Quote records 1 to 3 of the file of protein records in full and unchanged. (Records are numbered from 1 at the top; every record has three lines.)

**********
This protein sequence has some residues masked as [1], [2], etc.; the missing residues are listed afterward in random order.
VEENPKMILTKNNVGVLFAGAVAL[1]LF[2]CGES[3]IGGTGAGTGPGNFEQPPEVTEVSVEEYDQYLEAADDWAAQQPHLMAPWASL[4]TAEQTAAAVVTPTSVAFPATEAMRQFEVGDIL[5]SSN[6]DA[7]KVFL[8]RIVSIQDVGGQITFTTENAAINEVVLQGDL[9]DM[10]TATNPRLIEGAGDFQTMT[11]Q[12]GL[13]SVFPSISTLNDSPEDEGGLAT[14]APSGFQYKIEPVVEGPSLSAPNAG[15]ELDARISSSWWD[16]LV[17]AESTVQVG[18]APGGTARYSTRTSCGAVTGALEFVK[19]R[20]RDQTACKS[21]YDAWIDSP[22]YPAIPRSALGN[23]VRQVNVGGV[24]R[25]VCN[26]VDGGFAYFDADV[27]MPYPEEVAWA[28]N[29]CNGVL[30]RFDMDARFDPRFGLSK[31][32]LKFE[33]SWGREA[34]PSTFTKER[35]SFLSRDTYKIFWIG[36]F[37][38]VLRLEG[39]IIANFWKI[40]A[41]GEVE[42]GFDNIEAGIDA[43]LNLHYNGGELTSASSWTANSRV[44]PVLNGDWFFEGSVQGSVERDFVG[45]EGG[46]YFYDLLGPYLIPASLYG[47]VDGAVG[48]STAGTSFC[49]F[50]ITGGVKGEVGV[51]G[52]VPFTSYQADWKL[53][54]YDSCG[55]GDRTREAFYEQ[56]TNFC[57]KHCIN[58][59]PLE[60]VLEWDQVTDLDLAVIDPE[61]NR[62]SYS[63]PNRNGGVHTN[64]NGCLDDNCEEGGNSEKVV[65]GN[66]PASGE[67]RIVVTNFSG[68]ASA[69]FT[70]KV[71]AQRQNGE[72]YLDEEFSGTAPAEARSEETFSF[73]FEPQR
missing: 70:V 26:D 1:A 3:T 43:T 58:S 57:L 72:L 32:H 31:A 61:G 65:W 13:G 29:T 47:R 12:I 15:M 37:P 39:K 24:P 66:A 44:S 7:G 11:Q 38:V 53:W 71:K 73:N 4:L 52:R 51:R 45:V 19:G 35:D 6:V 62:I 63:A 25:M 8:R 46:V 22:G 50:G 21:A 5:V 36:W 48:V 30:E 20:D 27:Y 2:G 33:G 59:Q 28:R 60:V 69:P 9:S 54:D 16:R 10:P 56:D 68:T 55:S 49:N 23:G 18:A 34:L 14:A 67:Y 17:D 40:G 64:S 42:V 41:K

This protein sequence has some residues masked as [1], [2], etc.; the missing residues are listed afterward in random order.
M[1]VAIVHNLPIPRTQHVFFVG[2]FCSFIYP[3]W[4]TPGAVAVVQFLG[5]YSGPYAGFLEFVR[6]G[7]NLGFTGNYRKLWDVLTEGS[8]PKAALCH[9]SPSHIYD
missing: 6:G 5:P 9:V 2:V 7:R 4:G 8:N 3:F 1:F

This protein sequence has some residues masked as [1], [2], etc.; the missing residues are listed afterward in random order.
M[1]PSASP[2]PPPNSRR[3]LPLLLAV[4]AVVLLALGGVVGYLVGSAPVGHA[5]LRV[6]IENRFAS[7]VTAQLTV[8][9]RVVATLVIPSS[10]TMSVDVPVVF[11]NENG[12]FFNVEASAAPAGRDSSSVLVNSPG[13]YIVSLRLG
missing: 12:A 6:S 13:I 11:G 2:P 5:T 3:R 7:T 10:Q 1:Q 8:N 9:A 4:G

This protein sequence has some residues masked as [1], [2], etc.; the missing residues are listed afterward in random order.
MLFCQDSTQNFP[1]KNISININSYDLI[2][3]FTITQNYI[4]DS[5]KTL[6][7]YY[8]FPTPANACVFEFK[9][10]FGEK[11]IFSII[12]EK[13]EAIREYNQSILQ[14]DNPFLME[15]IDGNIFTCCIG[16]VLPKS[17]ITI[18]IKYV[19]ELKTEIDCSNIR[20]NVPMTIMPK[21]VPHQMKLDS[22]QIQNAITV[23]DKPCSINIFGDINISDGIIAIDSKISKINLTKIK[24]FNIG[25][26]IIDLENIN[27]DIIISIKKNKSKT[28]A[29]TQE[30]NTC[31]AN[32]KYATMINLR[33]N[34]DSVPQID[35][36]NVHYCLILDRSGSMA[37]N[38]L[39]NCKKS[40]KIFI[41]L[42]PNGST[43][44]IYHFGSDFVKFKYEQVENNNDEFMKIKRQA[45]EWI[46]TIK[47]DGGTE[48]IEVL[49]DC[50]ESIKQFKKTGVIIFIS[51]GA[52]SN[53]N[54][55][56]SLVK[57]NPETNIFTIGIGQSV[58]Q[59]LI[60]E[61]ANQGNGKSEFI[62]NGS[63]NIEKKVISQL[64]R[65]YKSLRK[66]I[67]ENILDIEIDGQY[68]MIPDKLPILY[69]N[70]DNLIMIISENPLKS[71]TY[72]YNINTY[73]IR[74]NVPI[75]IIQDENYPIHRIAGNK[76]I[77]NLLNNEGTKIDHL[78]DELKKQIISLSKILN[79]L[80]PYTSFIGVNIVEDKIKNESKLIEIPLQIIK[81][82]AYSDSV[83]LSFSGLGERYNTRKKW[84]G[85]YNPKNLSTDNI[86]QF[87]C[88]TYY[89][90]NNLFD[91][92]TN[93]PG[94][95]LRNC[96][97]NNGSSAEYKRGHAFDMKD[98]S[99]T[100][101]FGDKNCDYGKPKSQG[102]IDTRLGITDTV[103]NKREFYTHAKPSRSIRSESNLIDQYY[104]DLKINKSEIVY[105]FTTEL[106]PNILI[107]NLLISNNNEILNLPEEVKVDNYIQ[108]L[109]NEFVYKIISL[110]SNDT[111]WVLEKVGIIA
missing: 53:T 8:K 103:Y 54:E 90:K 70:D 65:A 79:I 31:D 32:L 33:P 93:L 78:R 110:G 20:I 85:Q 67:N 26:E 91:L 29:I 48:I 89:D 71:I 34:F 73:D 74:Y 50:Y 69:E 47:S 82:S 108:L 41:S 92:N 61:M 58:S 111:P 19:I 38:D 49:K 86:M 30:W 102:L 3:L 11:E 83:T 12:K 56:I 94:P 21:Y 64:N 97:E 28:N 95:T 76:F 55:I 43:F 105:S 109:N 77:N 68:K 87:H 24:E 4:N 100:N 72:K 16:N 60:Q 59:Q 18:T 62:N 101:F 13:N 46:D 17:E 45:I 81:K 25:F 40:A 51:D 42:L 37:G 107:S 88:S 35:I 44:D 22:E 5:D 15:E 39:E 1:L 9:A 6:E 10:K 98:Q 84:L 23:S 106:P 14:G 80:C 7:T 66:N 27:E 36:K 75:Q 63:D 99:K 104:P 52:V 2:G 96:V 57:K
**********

This protein sequence has some residues masked as [1], [2], etc.; the missing residues are listed afterward in random order.
VEENPKMILTKNNVGVLFAGAVAL[1]LF[2]CGES[3]IGGTGAGTGPGNFEQPPEVTEVSVEEYDQYLEAADDWAAQQPHLMAPWASL[4]TAEQTAAAVVTPTSVAFPATEAMRQFEVGDIL[5]SSN[6]DA[7]KVFL[8]RIVSIQDVGGQITFTTENAAINEVVLQGDL[9]DM[10]TATNPRLIEGAGDFQTMT[11]Q[12]GL[13]SVFPSISTLNDSPEDEGGLAT[14]APSGFQYKIEPVVEGPSLSAPNAG[15]ELDARISSSWWD[16]LV[17]AESTVQVG[18]APGGTARYSTRTSCGAVTGALEFVK[19]R[20]RDQTACKS[21]YDAWIDSP[22]YPAIPRSALGN[23]VRQVNVGGV[24]R[25]VCN[26]VDGGFAYFDADV[27]MPYPEEVAWA[28]N[29]CNGVL[30]RFDMDARFDPRFGLSK[31][32]LKFE[33]SWGREA[34]PSTFTKER[35]SFLSRDTYKIFWIG[36]F[37][38]VLRLEG[39]IIANFWKI[40]A[41]GEVE[42]GFDNIEAGIDA[43]LNLHYNGGELTSASSWTANSRV[44]PVLNGDWFFEGSVQGSVERDFVG[45]EGG[46]YFYDLLGPYLIPASLYG[47]VDGAVG[48]STAGTSFC[49]F[50]ITGGVKGEVGV[51]G[52]VPFTSYQADWKL[53][54]YDSCG[55]GDRTREAFYEQ[56]TNFC[57]KHCIN[58][59]PLE[60]VLEWDQVTDLDLAVIDPE[61]NR[62]SYS[63]PNRNGGVHTN[64]NGCLDDNCEEGGNSEKVV[65]GN[66]PASGE[67]RIVVTNFSG[68]ASA[69]FT[70]KV[71]AQRQNGE[72]YLDEEFSGTAPAEARSEETFSF[73]FEPQR
missing: 70:V 26:D 1:A 3:T 43:T 58:S 57:L 72:L 32:H 31:A 61:G 65:W 13:G 29:T 47:R 12:I 15:M 37:P 39:K 24:P 66:A 44:S 7:G 11:Q 38:V 53:W 71:K 73:N 4:L 52:R 51:R 45:V 19:G 35:D 6:V 62:I 63:A 25:M 8:R 46:V 22:G 50:G 21:A 5:V 36:W 48:V 30:E 20:D 27:Y 2:G 33:G 59:Q 28:R 60:V 69:P 9:S 54:D 16:R 10:P 56:D 68:T 55:S 49:N 23:G 18:A 34:L 14:A 67:Y 17:D 40:G 64:S 42:V 41:K

This protein sequence has some residues masked as [1], [2], etc.; the missing residues are listed afterward in random order.
M[1]VAIVHNLPIPRTQHVFFVG[2]FCSFIYP[3]W[4]TPGAVAVVQFLG[5]YSGPYAGFLEFVR[6]G[7]NLGFTGNYRKLWDVLTEGS[8]PKAALCH[9]SPSHIYD
missing: 6:G 5:P 9:V 2:V 7:R 4:G 8:N 3:F 1:F

This protein sequence has some residues masked as [1], [2], etc.; the missing residues are listed afterward in random order.
M[1]PSASP[2]PPPNSRR[3]LPLLLAV[4]AVVLLALGGVVGYLVGSAPVGHA[5]LRV[6]IENRFAS[7]VTAQLTV[8][9]RVVATLVIPSS[10]TMSVDVPVVF[11]NENG[12]FFNVEASAAPAGRDSSSVLVNSPG[13]YIVSLRLG
missing: 12:A 6:S 13:I 11:G 2:P 5:T 3:R 7:T 10:Q 1:Q 8:N 9:A 4:G